Team 17 have revealed that Overcooked 2 will be hitting our consoles on August 7th.
The Onion Kingdom is in peril again and this time it is the fault of the Onion King himself! Reading aloud from the fabled Necronomnomicon, he has cooked up a real problem in the form of a doughy but dangerous army of UNDEAD BREAD called…The Unbread! The Onion King needs you, so chop, fry and bake your way through an all new series of crazy kitchens to defeat them and save the kingdom.
New features for Overcooked 2 include:
Online multiplayer! For the first time you can cook up a storm with up to four players in both local and online multiplayer
Throwing! Throwing is now an official game mechanic, allowing you to toss ingredients to your fellow chefs or even straight into the pan/blender/onto the floor
New level mechanics! Overcooked 2 sees the introduction of new game mechanics including moving walkways, controllable platforms and even portals!
Dynamic levels! Throwing you from the frying pan and into the fire, dynamic levels will change around you, offering a new challenge to overcome as the recipes and levels themselves change!
Interactive world map! As you drive, sail and soar your way around the map in the Onion King’s amphibious air bus you will open up new areas using hidden buttons around the world
Kitchens! From the neon lights of a sushi restaurant to the bubbling pots of a Wizard school kitchen, there are plenty of places to cook up a storm in Overcooked 2!
Recipes! From spaghetti to sushi and pancakes to pizza, recipes both old and new will need to be cooked to perfection (or at least not burnt to a crisp!) New recipes mean new ingredients and new equipment so even the most well-seasoned Overcooked players will be challenged.
Chefs! Overcooked 2 introduces a whole host of new of chefs to play in the kitchen including an eagle, mouse, beaver and what kitchen is complete without an octopus!
This will be getting some stream time on the site, can you imagine the arguments!?
Yoku’s Island Express combines pinball mechanics, platforming and adventure in a remarkably compelling and enjoyable package. Think Sonic Spinball meets Dizzy. Pinball flippers help you guide the dung beetle protagonist and his attached ball of dung around a diverse island environment. Meanwhile, the tale of a new postman unravels as you roll and crawl around the island dropping off mail in post boxes and otherwise helping the denizens of this remote land, a land steeped in mystery and lore. It’s fantastically entertaining and intriguing.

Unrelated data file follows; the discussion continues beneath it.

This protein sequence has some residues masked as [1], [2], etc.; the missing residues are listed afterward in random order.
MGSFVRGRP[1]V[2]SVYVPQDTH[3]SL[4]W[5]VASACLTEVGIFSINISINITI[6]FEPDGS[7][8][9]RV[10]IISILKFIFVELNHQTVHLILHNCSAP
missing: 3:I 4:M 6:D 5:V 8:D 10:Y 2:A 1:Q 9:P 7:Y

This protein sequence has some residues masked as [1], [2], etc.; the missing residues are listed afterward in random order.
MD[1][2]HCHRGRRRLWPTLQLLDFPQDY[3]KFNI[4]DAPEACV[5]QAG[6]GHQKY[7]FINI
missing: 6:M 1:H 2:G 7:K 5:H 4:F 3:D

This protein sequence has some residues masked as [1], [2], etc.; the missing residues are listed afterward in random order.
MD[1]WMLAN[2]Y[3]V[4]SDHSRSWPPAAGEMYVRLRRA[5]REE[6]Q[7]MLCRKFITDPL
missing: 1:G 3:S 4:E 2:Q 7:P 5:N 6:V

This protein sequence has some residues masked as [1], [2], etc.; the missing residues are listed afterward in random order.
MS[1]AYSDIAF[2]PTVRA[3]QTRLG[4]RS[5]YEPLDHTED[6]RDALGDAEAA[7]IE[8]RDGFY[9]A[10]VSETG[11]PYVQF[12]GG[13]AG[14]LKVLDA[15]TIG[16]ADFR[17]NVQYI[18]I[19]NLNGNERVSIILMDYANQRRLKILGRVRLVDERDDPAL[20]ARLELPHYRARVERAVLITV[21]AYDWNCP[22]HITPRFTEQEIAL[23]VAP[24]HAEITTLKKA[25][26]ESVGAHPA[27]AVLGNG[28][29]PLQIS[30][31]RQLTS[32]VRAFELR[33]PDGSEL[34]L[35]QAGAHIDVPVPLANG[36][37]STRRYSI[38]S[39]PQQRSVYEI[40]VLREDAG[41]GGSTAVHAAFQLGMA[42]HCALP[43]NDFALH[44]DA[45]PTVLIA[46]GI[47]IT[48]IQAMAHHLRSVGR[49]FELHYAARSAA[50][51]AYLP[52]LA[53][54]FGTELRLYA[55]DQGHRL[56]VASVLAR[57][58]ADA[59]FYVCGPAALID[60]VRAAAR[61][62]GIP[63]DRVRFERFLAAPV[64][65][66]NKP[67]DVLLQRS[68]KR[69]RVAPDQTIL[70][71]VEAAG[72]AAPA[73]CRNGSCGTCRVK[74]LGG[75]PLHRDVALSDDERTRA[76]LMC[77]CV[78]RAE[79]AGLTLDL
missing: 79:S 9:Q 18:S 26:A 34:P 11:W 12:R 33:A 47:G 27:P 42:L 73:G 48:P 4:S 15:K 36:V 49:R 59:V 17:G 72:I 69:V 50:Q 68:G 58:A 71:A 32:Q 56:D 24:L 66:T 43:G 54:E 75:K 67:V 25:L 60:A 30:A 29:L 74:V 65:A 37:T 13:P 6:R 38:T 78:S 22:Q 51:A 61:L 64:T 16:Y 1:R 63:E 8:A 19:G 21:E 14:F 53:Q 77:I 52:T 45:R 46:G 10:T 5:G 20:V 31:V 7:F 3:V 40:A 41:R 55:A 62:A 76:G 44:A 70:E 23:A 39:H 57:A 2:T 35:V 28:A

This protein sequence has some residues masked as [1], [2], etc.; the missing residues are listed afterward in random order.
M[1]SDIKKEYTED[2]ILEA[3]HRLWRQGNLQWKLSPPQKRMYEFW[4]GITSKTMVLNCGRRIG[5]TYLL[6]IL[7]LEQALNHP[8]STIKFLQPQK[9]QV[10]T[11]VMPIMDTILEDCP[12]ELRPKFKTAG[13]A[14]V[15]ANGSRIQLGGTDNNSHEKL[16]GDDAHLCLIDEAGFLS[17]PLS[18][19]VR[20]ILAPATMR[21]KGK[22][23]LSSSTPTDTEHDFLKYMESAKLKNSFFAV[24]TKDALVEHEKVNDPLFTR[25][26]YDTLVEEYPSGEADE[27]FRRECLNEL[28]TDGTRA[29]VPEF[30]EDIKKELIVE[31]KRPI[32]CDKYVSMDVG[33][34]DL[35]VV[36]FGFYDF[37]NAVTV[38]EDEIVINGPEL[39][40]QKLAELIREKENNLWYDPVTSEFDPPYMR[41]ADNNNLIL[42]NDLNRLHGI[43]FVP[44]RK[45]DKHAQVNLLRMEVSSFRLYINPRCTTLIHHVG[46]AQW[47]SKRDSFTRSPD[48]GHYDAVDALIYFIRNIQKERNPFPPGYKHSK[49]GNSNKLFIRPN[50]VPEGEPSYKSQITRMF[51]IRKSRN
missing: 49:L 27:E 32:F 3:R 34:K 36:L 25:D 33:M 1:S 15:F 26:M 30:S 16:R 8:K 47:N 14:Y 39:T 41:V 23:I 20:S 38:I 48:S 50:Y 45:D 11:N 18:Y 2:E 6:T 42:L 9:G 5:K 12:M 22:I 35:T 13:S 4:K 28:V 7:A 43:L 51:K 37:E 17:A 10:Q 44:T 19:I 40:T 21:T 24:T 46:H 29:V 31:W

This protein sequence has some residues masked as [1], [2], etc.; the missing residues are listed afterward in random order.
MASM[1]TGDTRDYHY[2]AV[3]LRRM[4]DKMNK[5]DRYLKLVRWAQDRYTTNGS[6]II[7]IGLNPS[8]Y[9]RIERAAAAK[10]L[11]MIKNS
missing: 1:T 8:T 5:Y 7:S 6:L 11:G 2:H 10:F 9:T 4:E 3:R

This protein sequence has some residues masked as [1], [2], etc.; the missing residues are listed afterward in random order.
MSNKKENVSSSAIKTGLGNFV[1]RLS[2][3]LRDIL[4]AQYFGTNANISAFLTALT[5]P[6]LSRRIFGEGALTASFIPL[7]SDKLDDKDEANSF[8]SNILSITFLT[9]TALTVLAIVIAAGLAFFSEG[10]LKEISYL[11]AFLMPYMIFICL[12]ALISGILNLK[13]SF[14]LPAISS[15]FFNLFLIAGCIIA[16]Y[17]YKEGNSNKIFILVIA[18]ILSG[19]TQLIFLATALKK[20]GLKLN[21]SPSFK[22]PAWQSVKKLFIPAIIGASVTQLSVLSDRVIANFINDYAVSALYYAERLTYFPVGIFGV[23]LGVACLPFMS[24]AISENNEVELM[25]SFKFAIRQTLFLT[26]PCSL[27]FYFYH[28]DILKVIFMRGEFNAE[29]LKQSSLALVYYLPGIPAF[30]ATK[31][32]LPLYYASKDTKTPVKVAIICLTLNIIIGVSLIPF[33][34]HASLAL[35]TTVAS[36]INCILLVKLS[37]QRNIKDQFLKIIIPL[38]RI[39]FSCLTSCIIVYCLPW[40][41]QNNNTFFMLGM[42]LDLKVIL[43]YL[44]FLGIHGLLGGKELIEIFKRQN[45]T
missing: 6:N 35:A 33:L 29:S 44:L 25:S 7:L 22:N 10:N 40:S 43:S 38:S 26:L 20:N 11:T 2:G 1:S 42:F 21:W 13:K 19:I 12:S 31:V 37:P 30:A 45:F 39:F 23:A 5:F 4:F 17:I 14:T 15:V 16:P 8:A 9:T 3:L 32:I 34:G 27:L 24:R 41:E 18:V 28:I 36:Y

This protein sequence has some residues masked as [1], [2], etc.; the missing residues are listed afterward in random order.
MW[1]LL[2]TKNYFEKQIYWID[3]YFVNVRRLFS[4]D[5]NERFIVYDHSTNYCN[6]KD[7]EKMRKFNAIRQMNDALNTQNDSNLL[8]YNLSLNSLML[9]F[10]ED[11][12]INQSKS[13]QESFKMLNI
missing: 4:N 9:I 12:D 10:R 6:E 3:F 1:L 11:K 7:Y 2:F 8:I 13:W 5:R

Indeed, it’s a clever melding of mechanics that works so well because of excellent level design. Starting on the beach you make your way through a forest, up in to the tree canape, a snow-covered mountain, a dusty desert and the dark, damp depths, all the while aiding the creatures you encounter and fulfilling your new role as the postman for the island. Crawling gets you across the flat areas but pinball flippers, and later an ingeniously appropriate fast travel system, handle the rest.
The right and left bumpers activate the blue and orange flippers you find to launch you up to new levels of elevation or propel you through tunnels and caves. It’s broken down into short walking sections, quick flipper propelled transitions to new areas, and full-blown pinball setups. Moreover, by progressing with the main story, as well as the personal stories of the denizens, you unlock more areas of the well-sized island play-area. Through new items, relationships with NPCs, and the currency of fruit you collect, new paths open up, allowing you to explore further.
As such, there’s also some Metroidvania backtracking to this style of exploration and unlocking of new abilities. Early on there are plenty of teases of collectables blocked by barriers that you can return to and collect later, and thanks to opportunities to spend your fruit to buy maps that mark the location of these collectables, you’ll seldom lose them entirely, although the map does fail to show you accurately what has and hasn’t been collected until you pass a save point and sometimes not until you approach that area.